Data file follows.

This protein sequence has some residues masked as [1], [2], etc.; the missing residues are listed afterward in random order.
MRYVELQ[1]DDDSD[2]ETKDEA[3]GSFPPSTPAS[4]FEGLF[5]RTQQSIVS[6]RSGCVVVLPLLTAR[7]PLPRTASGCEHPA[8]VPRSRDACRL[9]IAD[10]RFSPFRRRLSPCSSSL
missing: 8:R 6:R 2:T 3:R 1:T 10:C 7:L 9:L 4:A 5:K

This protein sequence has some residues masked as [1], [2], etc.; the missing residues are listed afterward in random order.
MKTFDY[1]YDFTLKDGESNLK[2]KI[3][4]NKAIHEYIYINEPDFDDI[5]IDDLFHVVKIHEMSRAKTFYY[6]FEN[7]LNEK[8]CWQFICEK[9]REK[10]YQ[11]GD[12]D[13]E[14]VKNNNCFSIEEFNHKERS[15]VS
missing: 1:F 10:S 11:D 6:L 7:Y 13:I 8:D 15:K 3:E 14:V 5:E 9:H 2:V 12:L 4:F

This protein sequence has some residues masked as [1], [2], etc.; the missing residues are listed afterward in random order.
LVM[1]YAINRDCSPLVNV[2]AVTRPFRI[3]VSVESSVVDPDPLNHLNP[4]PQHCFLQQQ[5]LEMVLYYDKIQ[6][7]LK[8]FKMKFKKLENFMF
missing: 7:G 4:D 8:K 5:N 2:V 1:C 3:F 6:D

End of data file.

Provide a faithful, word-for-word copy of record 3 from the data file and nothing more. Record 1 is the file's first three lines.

This protein sequence has some residues masked as [1], [2], etc.; the missing residues are listed afterward in random order.
LVM[1]YAINRDCSPLVNV[2]AVTRPFRI[3]VSVESSVVDPDPLNHLNP[4]PQHCFLQQQ[5]LEMVLYYDKIQ[6][7]LK[8]FKMKFKKLENFMF
missing: 7:G 4:D 8:K 5:N 2:V 1:C 3:F 6:D